The Right Mentality: 7 Things to Consider When Buying Precious Metals
Diversifying your wealth into precious metals is one of the most important financial decisions you can make. It’s also important to carefully consider what types precious metals to own amidst the array of options. What follows are seven key criteria for deciding what to buy.
From futures contracts to exchange-traded funds, you can find a multitude of derivative instruments tied to gold and silver prices. But there’s a huge difference between being exposed to precious metals prices and owning physical precious metals that you can actually hold. Only when you have actual metal in your possession do you have a hard asset that is free of counter-party risk.
When buying precious metals for investment, paying huge premiums over melt value rarely pays off. Plain and ordinary bullion beats fancy and “rare” coins. Graded numismatics, “proof” finishes, and other heavily marked-up alternatives to common bullion products leave you with less actual metal to show for your investment. During a financial crisis, the melt value of your coins may be all that matters. Then the value of your investment will be measured by how many ounces you were able to acquire.
It’s a good idea to try to get the most metal for your dollar, but not to the point of impracticality. The absolute lowest-premium products tend to be large bars, which aren’t necessarily practical for carrying in your pocket or purse or doing anything with outside of storage. By owning precious metals in multiple smaller unit sizes, you will be able to use them in multiple ways – displaying, bartering, trading, gifting, etc. Consider fractional gold coins/rounds, including half-ounce, quarter-ounce, and tenth-ounce sizes. Fractional silver sizes are available, too. Half-ounce rounds and 90% silver quarters and dimes may come in handy for making change in barter transactions or tipping.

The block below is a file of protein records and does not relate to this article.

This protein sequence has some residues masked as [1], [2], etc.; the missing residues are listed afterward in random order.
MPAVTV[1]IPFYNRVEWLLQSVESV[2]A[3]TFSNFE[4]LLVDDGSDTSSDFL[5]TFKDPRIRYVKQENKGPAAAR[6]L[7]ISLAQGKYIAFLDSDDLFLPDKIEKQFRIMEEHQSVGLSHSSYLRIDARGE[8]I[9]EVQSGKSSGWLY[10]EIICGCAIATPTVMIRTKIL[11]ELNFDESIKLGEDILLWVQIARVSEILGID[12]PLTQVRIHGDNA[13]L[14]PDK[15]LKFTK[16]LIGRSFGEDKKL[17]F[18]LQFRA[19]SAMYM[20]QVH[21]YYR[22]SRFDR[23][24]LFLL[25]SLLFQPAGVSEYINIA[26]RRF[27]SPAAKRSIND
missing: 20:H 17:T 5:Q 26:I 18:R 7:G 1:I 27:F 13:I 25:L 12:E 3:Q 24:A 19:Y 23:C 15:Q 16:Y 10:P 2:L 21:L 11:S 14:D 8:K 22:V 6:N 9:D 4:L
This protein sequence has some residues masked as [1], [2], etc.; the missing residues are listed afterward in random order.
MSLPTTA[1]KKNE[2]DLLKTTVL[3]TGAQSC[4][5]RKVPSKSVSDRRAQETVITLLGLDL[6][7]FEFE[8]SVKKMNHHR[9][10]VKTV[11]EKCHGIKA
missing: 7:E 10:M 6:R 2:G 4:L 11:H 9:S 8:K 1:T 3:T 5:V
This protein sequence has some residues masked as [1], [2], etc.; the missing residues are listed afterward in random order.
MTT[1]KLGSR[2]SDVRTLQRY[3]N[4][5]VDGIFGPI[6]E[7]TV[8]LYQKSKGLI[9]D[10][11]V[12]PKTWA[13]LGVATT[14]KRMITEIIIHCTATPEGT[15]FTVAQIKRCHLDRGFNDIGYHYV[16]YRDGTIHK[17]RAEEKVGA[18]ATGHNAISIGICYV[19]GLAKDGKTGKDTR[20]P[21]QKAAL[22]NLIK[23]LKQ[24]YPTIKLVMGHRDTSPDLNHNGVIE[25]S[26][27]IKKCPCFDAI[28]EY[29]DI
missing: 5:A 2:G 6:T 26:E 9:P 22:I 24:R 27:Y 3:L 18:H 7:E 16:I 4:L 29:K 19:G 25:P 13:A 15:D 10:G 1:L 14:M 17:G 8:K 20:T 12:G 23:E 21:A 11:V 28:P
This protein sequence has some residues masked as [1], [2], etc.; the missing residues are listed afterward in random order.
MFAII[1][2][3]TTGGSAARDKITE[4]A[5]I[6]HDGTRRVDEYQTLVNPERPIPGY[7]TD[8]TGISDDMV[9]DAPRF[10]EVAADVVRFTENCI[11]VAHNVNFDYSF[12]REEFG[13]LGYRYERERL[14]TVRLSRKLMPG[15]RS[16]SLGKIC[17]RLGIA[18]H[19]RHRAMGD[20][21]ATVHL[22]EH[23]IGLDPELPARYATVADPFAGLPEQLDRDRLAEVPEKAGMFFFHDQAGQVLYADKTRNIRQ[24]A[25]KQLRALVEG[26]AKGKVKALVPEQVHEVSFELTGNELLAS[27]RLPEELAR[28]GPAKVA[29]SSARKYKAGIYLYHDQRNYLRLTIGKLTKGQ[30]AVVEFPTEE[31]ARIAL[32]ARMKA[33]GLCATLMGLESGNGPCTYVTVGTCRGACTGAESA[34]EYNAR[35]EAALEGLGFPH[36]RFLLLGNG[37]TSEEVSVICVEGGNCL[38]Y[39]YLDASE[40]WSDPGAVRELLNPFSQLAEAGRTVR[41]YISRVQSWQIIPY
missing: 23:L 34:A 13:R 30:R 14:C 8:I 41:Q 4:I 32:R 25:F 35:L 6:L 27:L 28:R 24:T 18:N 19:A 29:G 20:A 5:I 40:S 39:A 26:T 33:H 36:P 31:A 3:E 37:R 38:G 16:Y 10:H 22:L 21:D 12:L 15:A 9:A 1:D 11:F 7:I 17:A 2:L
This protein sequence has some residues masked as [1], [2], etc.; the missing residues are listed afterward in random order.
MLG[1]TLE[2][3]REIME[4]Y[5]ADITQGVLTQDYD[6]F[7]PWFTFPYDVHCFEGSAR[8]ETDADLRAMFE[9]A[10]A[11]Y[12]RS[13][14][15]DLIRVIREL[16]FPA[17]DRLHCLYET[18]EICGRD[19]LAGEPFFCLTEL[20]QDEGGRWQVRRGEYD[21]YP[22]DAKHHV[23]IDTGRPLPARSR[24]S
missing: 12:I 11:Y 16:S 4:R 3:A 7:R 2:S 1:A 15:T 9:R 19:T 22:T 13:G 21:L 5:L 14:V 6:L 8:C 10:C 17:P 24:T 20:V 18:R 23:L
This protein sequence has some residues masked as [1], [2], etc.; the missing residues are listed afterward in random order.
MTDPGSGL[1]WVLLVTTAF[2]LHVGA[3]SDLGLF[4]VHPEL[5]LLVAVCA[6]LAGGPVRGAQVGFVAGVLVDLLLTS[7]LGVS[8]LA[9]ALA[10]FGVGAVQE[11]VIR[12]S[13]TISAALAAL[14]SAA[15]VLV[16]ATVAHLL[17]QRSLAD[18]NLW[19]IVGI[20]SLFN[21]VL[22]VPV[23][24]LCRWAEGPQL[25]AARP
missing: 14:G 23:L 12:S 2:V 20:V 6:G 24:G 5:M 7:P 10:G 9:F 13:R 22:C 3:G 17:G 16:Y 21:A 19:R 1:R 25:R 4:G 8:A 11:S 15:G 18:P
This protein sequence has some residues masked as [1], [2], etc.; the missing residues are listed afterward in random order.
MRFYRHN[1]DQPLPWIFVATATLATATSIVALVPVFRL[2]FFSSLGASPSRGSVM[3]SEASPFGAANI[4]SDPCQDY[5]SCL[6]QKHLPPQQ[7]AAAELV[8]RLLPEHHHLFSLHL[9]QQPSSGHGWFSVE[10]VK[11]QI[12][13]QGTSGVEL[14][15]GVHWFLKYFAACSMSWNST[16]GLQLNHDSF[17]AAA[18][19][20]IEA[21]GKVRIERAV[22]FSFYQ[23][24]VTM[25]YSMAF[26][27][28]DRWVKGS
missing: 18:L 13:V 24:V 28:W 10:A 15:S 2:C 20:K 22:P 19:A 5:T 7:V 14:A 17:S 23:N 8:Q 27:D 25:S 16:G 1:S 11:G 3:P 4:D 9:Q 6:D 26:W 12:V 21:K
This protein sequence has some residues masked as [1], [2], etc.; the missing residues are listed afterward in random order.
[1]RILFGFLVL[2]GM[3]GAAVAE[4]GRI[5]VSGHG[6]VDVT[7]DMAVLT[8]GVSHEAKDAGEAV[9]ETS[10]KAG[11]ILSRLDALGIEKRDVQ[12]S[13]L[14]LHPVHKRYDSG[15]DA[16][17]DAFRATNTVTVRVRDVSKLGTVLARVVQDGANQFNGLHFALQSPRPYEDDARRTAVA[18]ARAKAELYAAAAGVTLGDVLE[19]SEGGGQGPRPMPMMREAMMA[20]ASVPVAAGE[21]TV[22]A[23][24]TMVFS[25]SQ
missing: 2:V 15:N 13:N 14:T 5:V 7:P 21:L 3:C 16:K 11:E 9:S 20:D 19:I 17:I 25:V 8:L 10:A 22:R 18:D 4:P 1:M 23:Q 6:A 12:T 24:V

Gold and silver spot prices are globally traded and recognized everywhere. Most common coins, rounds, and bars will be bought near spot prices by reputable dealers. Exceptions include graded numismatic coins (whose values are subjective and carry huge bid/ask spreads) and 1,000-ounce silver bars (which may require an assay before they can be re-sold). Platinum and palladium represent a small share of the retail bullion market and therefore are less liquid than gold and silver unless you are buying and selling from a large national dealer like MoneyMetals.com
For the most part, purity isn’t something to be concerned with. A purer coin isn’t necessarily better or more valuable than a similar coin that is less pure. Some gold coins, namely American Eagles and the South African Krugerrand, are alloyed with base metals for strength. But they contain the same amount of gold as a .9999 pure coin. There are certain purity requirements for physical precious metals to be included in IRAs. Most common gold and silver bullion products are IRA-eligible.
This is actually a non-issue for the vast majority of bullion transactions. Purchases made by credit card, check, or bank wire generally don’t need to be reported by dealers to the IRS or other government agencies. With a rare exceptions, only actual cash transactions of more than $10,000 must be reported to the government. Don’t be tricked into buying a pricey collectible coin touted as “non-reportable” or “non-confiscateable” when in reality common bullion coins aren’t going to be reported or confiscated either.
All bullion products offer the opportunity to profit from rising metal prices. Some bullion products offer the opportunity for additional profit due to the potential for premium increases. For example, premiums on historic, no-longer minted coins such as 90% silver quarters can rise when demand for them rises. 1933 gold coins offered by Money Metals Exchange can now be had for minimal premiums that stand to rise if collector interest in them grows. Some current limited-mintage coin releases could also acquire collectible value over time. (That said, Money Metals urges investors to focus on low premium items when making purchases. If the premium somehow rises over time, consider selling those items and using the proceeds to buy more ounces at lower premiums.)